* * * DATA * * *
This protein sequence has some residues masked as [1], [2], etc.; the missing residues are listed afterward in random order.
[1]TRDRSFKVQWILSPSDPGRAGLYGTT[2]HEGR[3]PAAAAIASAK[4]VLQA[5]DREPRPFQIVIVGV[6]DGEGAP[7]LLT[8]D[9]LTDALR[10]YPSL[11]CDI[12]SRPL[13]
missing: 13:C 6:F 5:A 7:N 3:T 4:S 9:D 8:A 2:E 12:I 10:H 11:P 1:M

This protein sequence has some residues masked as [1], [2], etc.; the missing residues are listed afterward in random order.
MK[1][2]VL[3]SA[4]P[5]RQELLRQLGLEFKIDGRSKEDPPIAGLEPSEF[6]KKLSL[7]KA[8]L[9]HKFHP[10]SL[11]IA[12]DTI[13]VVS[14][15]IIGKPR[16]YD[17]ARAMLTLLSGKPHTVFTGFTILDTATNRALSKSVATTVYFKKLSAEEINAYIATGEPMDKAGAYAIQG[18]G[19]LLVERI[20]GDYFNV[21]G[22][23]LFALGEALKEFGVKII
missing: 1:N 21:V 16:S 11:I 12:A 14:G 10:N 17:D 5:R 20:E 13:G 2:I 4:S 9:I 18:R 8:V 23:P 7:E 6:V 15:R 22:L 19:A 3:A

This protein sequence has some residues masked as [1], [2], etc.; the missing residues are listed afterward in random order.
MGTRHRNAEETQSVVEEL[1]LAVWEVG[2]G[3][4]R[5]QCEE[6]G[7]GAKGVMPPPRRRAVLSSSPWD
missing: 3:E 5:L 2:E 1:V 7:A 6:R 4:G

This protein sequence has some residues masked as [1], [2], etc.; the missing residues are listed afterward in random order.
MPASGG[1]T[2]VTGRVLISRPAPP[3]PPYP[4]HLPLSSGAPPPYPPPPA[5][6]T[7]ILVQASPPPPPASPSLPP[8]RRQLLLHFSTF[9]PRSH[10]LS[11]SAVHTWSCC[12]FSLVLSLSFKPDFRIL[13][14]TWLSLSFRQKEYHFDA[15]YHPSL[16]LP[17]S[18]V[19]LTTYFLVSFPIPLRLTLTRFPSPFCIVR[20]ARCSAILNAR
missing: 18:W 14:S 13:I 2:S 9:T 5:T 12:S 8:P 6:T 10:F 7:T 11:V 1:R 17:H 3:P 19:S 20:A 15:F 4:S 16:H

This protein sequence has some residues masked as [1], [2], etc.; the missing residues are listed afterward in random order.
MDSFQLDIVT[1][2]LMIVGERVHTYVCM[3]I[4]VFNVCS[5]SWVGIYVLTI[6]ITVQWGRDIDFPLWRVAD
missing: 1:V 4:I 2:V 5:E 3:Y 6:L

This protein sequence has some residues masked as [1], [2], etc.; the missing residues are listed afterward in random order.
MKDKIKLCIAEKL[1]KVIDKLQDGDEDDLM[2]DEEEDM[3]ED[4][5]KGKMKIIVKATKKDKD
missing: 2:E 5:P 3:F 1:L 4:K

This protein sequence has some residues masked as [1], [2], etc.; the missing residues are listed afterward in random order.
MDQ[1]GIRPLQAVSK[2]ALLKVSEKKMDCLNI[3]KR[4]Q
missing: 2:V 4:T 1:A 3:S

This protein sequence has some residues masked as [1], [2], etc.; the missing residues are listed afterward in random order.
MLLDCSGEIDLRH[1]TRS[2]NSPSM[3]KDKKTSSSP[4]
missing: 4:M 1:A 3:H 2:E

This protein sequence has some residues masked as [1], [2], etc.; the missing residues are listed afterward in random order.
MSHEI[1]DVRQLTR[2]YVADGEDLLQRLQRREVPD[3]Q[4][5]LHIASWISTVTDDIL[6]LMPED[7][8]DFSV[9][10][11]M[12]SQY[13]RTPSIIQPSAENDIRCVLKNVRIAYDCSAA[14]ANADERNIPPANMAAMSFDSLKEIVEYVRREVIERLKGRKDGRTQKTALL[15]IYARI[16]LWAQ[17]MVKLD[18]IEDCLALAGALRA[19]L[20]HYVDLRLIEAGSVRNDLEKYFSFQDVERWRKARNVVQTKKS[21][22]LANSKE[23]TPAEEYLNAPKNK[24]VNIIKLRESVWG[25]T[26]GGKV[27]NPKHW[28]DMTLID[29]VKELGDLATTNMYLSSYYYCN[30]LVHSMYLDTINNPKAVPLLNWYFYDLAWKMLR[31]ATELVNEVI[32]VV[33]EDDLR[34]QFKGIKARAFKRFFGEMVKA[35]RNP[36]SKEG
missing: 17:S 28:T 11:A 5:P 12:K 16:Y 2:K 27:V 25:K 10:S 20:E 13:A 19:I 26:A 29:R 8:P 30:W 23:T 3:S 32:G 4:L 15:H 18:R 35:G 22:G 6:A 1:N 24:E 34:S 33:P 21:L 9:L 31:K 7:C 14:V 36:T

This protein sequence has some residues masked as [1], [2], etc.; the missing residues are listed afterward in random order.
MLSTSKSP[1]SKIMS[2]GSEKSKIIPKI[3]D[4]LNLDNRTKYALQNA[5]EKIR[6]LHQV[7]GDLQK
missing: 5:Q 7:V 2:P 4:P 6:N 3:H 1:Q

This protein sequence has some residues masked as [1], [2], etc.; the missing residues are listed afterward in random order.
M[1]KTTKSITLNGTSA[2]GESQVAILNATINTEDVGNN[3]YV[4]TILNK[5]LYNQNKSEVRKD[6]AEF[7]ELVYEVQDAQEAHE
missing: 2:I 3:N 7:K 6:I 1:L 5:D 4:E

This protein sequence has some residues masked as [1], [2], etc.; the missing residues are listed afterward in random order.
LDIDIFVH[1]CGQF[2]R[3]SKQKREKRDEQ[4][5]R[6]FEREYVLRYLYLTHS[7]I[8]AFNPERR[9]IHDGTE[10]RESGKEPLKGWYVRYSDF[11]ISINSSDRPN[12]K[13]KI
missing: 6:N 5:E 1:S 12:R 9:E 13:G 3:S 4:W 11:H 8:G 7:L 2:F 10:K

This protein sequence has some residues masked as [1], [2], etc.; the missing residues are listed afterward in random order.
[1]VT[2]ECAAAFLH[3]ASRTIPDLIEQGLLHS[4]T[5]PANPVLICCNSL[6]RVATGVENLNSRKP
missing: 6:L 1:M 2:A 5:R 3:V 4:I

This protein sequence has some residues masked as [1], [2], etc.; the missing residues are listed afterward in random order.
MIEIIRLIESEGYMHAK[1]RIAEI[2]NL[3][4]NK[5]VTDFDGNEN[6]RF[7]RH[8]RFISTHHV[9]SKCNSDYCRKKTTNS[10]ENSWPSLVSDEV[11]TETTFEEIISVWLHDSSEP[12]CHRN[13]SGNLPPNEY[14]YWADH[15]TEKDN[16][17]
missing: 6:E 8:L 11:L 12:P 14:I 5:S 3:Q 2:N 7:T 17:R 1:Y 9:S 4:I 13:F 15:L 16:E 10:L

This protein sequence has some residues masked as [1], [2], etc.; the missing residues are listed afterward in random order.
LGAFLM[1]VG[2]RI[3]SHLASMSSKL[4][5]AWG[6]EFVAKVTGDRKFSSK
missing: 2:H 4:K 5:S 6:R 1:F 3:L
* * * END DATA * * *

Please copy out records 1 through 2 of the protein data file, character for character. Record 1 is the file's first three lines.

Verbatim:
This protein sequence has some residues masked as [1], [2], etc.; the missing residues are listed afterward in random order.
[1]TRDRSFKVQWILSPSDPGRAGLYGTT[2]HEGR[3]PAAAAIASAK[4]VLQA[5]DREPRPFQIVIVGV[6]DGEGAP[7]LLT[8]D[9]LTDALR[10]YPSL[11]CDI[12]SRPL[13]
missing: 13:C 6:F 5:A 7:N 3:T 4:S 9:D 8:A 2:E 12:I 10:H 11:P 1:M

This protein sequence has some residues masked as [1], [2], etc.; the missing residues are listed afterward in random order.
MK[1][2]VL[3]SA[4]P[5]RQELLRQLGLEFKIDGRSKEDPPIAGLEPSEF[6]KKLSL[7]KA[8]L[9]HKFHP[10]SL[11]IA[12]DTI[13]VVS[14][15]IIGKPR[16]YD[17]ARAMLTLLSGKPHTVFTGFTILDTATNRALSKSVATTVYFKKLSAEEINAYIATGEPMDKAGAYAIQG[18]G[19]LLVERI[20]GDYFNV[21]G[22][23]LFALGEALKEFGVKII
missing: 1:N 21:V 16:S 11:I 12:A 14:G 10:N 17:D 5:R 20:E 13:G 2:I 4:S 9:I 18:R 8:V 23:P 7:E 6:V 15:R 22:L 19:A 3:A